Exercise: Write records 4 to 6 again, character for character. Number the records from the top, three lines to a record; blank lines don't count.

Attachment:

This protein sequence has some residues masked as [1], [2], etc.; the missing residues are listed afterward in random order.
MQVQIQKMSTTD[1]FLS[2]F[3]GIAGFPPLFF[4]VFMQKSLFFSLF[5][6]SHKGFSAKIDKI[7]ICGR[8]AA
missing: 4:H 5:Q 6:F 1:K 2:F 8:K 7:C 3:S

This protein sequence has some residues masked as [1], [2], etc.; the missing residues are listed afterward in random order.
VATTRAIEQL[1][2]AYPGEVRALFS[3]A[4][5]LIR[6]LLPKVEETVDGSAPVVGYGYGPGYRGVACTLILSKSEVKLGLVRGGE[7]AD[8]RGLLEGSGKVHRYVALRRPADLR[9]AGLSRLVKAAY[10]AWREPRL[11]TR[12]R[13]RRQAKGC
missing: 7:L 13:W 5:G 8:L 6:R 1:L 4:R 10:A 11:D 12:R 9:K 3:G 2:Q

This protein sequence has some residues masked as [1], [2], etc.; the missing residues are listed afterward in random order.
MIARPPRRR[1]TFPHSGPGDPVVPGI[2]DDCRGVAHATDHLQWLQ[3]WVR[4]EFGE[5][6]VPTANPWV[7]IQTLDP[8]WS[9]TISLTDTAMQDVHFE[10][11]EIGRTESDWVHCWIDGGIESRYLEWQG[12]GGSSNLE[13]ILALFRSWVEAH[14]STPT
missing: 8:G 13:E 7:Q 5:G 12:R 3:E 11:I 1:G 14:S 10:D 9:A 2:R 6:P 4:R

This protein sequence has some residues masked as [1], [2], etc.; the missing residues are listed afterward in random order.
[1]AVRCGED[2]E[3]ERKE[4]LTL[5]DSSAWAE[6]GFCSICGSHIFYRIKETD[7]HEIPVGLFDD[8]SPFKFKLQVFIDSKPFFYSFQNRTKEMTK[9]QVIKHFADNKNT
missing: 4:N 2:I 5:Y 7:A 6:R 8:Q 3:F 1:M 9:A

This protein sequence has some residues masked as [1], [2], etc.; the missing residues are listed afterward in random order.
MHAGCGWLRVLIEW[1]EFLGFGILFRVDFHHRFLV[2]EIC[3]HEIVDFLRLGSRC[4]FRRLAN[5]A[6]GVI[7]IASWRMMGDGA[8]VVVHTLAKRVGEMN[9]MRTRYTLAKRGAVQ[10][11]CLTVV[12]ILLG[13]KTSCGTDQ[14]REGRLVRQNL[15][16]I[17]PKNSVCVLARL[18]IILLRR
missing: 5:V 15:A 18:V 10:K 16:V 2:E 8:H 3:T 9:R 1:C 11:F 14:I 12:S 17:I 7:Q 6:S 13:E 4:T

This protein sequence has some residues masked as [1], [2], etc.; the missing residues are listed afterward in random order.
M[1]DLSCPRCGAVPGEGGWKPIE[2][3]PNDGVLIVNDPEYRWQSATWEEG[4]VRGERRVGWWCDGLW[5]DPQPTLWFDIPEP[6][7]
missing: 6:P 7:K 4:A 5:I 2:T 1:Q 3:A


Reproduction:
This protein sequence has some residues masked as [1], [2], etc.; the missing residues are listed afterward in random order.
[1]AVRCGED[2]E[3]ERKE[4]LTL[5]DSSAWAE[6]GFCSICGSHIFYRIKETD[7]HEIPVGLFDD[8]SPFKFKLQVFIDSKPFFYSFQNRTKEMTK[9]QVIKHFADNKNT
missing: 4:N 2:I 5:Y 7:A 6:R 8:Q 3:F 1:M 9:A

This protein sequence has some residues masked as [1], [2], etc.; the missing residues are listed afterward in random order.
MHAGCGWLRVLIEW[1]EFLGFGILFRVDFHHRFLV[2]EIC[3]HEIVDFLRLGSRC[4]FRRLAN[5]A[6]GVI[7]IASWRMMGDGA[8]VVVHTLAKRVGEMN[9]MRTRYTLAKRGAVQ[10][11]CLTVV[12]ILLG[13]KTSCGTDQ[14]REGRLVRQNL[15][16]I[17]PKNSVCVLARL[18]IILLRR
missing: 5:V 15:A 18:V 10:K 16:V 2:E 8:H 3:T 9:R 1:C 11:F 14:I 12:S 17:I 7:Q 6:S 13:E 4:T

This protein sequence has some residues masked as [1], [2], etc.; the missing residues are listed afterward in random order.
M[1]DLSCPRCGAVPGEGGWKPIE[2][3]PNDGVLIVNDPEYRWQSATWEEG[4]VRGERRVGWWCDGLW[5]DPQPTLWFDIPEP[6][7]
missing: 6:P 7:K 4:A 5:I 2:T 1:Q 3:A